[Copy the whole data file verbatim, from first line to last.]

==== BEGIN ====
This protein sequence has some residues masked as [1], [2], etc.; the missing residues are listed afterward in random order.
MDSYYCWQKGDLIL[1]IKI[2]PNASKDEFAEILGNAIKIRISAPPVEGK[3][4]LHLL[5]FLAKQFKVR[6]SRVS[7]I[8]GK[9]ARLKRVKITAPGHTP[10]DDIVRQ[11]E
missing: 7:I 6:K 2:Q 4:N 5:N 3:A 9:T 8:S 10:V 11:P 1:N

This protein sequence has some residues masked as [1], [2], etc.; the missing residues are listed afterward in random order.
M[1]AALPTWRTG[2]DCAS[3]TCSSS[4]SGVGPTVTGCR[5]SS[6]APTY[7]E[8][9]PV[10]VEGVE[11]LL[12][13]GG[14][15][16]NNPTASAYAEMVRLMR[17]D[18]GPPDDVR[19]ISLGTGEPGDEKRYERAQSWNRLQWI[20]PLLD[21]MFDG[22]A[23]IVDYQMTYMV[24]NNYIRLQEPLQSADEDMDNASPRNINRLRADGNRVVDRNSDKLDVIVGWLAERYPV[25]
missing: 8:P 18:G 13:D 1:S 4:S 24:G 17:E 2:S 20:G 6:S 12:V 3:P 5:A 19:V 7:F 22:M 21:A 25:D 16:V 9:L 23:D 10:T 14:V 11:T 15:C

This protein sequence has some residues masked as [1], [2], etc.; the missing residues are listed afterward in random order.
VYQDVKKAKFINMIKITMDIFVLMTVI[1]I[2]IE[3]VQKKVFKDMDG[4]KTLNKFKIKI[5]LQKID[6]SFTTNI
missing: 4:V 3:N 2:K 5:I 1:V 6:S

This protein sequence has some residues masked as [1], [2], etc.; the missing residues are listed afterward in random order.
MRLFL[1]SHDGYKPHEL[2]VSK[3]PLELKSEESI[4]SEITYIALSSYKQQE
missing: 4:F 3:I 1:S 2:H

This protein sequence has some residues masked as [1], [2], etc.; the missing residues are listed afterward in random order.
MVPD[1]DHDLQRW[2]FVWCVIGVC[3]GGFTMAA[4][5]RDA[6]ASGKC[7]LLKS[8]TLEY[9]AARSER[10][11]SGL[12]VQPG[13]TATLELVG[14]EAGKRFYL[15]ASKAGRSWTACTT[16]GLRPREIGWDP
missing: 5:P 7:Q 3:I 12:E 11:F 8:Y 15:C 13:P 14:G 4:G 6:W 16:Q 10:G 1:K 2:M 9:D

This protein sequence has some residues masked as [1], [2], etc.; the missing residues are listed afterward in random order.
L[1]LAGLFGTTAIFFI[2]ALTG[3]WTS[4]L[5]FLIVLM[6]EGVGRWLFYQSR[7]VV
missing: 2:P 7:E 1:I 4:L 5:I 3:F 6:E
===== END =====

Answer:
This protein sequence has some residues masked as [1], [2], etc.; the missing residues are listed afterward in random order.
MDSYYCWQKGDLIL[1]IKI[2]PNASKDEFAEILGNAIKIRISAPPVEGK[3][4]LHLL[5]FLAKQFKVR[6]SRVS[7]I[8]GK[9]ARLKRVKITAPGHTP[10]DDIVRQ[11]E
missing: 7:I 6:K 2:Q 4:N 5:N 3:A 9:T 8:S 10:V 11:P 1:N

This protein sequence has some residues masked as [1], [2], etc.; the missing residues are listed afterward in random order.
M[1]AALPTWRTG[2]DCAS[3]TCSSS[4]SGVGPTVTGCR[5]SS[6]APTY[7]E[8][9]PV[10]VEGVE[11]LL[12][13]GG[14][15][16]NNPTASAYAEMVRLMR[17]D[18]GPPDDVR[19]ISLGTGEPGDEKRYERAQSWNRLQWI[20]PLLD[21]MFDG[22]A[23]IVDYQMTYMV[24]NNYIRLQEPLQSADEDMDNASPRNINRLRADGNRVVDRNSDKLDVIVGWLAERYPV[25]
missing: 8:P 18:G 13:D 1:S 4:S 24:G 17:E 2:S 20:G 6:S 12:V 3:P 5:A 19:V 7:F 22:M 21:A 25:D 16:V 9:L 23:D 10:T 14:V 11:T 15:C

This protein sequence has some residues masked as [1], [2], etc.; the missing residues are listed afterward in random order.
VYQDVKKAKFINMIKITMDIFVLMTVI[1]I[2]IE[3]VQKKVFKDMDG[4]KTLNKFKIKI[5]LQKID[6]SFTTNI
missing: 4:V 3:N 2:K 5:I 1:V 6:S

This protein sequence has some residues masked as [1], [2], etc.; the missing residues are listed afterward in random order.
MRLFL[1]SHDGYKPHEL[2]VSK[3]PLELKSEESI[4]SEITYIALSSYKQQE
missing: 4:F 3:I 1:S 2:H

This protein sequence has some residues masked as [1], [2], etc.; the missing residues are listed afterward in random order.
MVPD[1]DHDLQRW[2]FVWCVIGVC[3]GGFTMAA[4][5]RDA[6]ASGKC[7]LLKS[8]TLEY[9]AARSER[10][11]SGL[12]VQPG[13]TATLELVG[14]EAGKRFYL[15]ASKAGRSWTACTT[16]GLRPREIGWDP
missing: 5:P 7:Q 3:I 12:E 11:F 8:Y 15:C 13:P 14:G 4:G 6:W 16:Q 10:G 1:K 2:M 9:D

This protein sequence has some residues masked as [1], [2], etc.; the missing residues are listed afterward in random order.
L[1]LAGLFGTTAIFFI[2]ALTG[3]WTS[4]L[5]FLIVLM[6]EGVGRWLFYQSR[7]VV
missing: 2:P 7:E 1:I 4:L 5:I 3:F 6:E